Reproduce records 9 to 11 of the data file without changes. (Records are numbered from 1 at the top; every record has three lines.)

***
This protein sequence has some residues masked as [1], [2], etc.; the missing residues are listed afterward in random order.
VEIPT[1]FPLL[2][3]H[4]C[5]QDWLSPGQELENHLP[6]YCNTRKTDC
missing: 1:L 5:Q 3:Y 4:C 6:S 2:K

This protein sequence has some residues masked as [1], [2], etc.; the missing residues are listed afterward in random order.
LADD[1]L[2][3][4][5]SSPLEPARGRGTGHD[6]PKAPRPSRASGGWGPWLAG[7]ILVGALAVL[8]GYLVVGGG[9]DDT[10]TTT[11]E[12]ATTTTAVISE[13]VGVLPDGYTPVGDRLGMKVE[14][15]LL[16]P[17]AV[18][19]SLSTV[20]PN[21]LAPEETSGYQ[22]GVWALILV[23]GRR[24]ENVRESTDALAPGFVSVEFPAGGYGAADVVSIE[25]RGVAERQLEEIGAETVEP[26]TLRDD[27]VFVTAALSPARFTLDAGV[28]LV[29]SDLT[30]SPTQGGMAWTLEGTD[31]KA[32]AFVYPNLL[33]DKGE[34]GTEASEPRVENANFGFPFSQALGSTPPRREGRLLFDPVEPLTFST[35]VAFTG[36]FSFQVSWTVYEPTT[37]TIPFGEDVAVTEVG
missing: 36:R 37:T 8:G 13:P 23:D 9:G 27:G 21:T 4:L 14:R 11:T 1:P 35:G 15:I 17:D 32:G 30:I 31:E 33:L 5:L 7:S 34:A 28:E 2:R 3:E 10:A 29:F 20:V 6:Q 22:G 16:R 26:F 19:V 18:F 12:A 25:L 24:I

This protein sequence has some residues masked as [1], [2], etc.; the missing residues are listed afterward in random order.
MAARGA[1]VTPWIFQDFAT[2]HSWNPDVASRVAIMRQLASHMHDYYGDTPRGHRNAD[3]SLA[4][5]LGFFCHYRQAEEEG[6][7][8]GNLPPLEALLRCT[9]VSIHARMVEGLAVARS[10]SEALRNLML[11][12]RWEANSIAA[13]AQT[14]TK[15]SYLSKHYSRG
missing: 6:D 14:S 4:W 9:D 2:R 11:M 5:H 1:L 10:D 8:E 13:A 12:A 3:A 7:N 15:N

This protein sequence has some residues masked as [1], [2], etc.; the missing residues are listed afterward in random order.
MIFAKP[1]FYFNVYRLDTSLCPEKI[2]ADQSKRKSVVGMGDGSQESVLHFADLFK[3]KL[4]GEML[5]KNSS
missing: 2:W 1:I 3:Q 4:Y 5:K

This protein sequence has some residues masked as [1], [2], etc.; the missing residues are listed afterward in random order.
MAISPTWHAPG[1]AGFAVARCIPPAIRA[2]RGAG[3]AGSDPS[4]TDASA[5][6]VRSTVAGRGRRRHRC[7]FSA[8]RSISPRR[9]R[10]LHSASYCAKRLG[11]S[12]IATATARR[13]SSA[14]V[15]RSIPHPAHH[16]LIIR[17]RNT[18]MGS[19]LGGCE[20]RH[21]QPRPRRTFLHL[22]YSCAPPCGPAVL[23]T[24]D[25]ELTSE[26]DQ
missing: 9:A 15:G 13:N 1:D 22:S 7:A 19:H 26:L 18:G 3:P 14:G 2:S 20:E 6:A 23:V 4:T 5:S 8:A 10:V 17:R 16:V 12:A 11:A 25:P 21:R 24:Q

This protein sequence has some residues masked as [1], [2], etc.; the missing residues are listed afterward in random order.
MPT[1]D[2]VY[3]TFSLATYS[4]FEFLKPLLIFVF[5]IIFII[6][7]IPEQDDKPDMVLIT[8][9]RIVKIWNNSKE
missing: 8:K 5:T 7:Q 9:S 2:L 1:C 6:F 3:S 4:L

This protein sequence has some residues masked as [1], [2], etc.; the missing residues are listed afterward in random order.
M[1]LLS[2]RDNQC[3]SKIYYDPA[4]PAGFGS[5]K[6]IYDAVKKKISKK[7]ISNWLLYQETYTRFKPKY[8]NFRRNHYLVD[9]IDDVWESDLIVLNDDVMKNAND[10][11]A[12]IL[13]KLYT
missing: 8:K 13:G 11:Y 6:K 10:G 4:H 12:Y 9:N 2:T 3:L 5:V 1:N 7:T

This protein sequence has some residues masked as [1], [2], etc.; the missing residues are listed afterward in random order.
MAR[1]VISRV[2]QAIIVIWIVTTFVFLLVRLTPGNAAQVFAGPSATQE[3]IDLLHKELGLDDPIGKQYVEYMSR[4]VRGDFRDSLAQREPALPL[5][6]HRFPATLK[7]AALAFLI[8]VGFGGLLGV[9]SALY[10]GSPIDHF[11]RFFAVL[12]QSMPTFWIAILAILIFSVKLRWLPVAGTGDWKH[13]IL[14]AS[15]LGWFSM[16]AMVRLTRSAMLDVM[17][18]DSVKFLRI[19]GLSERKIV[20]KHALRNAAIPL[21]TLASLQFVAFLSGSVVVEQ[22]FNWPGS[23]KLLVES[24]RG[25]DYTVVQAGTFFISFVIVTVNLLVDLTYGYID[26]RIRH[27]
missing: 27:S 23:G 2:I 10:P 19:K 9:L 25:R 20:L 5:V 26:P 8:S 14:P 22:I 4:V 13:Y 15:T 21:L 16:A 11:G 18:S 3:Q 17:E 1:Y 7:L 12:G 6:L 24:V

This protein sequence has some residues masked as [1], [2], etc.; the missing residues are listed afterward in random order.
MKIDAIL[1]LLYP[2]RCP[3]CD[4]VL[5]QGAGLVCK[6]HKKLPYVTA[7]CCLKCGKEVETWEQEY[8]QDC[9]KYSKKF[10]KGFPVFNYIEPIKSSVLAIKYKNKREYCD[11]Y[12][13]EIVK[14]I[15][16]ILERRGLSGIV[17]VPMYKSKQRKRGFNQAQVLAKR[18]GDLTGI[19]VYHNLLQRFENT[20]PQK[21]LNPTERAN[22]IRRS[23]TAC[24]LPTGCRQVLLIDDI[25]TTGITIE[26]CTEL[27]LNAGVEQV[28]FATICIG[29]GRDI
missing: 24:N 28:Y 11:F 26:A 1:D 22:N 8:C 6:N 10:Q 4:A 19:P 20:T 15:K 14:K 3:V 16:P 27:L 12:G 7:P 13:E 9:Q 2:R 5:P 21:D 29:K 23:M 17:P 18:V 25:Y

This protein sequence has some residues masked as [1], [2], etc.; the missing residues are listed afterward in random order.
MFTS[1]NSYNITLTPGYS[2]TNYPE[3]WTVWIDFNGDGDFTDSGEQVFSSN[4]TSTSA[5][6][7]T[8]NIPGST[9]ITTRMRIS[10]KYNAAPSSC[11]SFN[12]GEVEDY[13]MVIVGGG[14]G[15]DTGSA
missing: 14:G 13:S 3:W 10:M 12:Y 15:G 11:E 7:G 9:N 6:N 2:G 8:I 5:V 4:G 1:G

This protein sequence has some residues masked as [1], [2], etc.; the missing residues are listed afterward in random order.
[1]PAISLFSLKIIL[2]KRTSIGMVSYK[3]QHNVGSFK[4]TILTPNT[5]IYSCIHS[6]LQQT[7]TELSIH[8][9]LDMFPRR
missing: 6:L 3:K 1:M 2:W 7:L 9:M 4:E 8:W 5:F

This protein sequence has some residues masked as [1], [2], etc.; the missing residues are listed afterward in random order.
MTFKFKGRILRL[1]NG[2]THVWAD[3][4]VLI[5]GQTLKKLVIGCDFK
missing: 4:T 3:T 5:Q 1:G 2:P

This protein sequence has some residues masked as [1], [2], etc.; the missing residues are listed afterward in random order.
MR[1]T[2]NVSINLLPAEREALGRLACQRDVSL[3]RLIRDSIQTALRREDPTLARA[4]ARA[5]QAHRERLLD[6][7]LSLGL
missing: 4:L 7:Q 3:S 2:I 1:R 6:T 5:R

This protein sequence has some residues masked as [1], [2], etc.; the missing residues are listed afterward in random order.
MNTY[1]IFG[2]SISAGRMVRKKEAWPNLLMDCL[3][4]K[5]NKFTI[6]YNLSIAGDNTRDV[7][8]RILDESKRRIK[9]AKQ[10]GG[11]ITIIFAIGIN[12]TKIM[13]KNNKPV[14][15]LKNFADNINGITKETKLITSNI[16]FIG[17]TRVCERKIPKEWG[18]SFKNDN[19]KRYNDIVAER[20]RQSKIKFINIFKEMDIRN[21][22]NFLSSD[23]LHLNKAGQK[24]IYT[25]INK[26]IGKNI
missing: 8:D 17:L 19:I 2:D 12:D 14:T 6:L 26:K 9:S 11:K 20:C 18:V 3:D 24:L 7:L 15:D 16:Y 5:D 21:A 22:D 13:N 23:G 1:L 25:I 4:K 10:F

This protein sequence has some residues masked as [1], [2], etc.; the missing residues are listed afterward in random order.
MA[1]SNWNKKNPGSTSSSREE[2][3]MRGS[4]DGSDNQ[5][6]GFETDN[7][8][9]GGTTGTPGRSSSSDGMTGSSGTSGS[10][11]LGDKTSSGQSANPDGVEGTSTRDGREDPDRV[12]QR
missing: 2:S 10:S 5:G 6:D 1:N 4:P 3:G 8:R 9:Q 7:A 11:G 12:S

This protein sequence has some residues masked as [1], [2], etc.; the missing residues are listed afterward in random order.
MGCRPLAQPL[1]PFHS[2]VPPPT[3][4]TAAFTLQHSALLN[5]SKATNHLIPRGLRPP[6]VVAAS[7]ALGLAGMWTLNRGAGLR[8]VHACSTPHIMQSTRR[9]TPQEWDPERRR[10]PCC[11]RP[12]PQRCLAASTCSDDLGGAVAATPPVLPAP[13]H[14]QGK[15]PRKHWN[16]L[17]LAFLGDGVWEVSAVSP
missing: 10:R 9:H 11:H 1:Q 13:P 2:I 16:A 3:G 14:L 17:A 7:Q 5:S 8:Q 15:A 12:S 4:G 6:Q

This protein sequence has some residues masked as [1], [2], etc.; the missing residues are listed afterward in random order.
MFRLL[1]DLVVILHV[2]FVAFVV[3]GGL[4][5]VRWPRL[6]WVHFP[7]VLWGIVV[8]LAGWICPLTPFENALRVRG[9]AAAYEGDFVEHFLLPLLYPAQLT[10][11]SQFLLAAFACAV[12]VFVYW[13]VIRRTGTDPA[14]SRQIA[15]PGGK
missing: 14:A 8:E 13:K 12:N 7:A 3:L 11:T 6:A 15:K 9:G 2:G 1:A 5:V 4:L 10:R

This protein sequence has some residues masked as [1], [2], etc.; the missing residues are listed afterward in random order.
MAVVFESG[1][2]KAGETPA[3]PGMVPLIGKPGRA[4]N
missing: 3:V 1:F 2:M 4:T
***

This protein sequence has some residues masked as [1], [2], etc.; the missing residues are listed afterward in random order.
MKIDAIL[1]LLYP[2]RCP[3]CD[4]VL[5]QGAGLVCK[6]HKKLPYVTA[7]CCLKCGKEVETWEQEY[8]QDC[9]KYSKKF[10]KGFPVFNYIEPIKSSVLAIKYKNKREYCD[11]Y[12][13]EIVK[14]I[15][16]ILERRGLSGIV[17]VPMYKSKQRKRGFNQAQVLAKR[18]GDLTGI[19]VYHNLLQRFENT[20]PQK[21]LNPTERAN[22]IRRS[23]TAC[24]LPTGCRQVLLIDDI[25]TTGITIE[26]CTEL[27]LNAGVEQV[28]FATICIG[29]GRDI
missing: 24:N 28:Y 11:F 26:A 1:D 22:N 8:C 6:N 10:Q 4:A 19:P 20:T 15:K 14:K 3:V 16:P 27:L 12:G 7:P 13:E 9:Q 2:R 5:P 21:D 29:K 23:M 17:P 18:V 25:Y

This protein sequence has some residues masked as [1], [2], etc.; the missing residues are listed afterward in random order.
MFTS[1]NSYNITLTPGYS[2]TNYPE[3]WTVWIDFNGDGDFTDSGEQVFSSN[4]TSTSA[5][6][7]T[8]NIPGST[9]ITTRMRIS[10]KYNAAPSSC[11]SFN[12]GEVEDY[13]MVIVGGG[14]G[15]DTGSA
missing: 14:G 13:S 3:W 10:M 12:Y 15:G 11:E 7:G 9:N 6:N 2:G 8:I 5:V 4:G 1:G

This protein sequence has some residues masked as [1], [2], etc.; the missing residues are listed afterward in random order.
[1]PAISLFSLKIIL[2]KRTSIGMVSYK[3]QHNVGSFK[4]TILTPNT[5]IYSCIHS[6]LQQT[7]TELSIH[8][9]LDMFPRR
missing: 6:L 3:K 1:M 2:W 7:L 9:M 4:E 8:W 5:F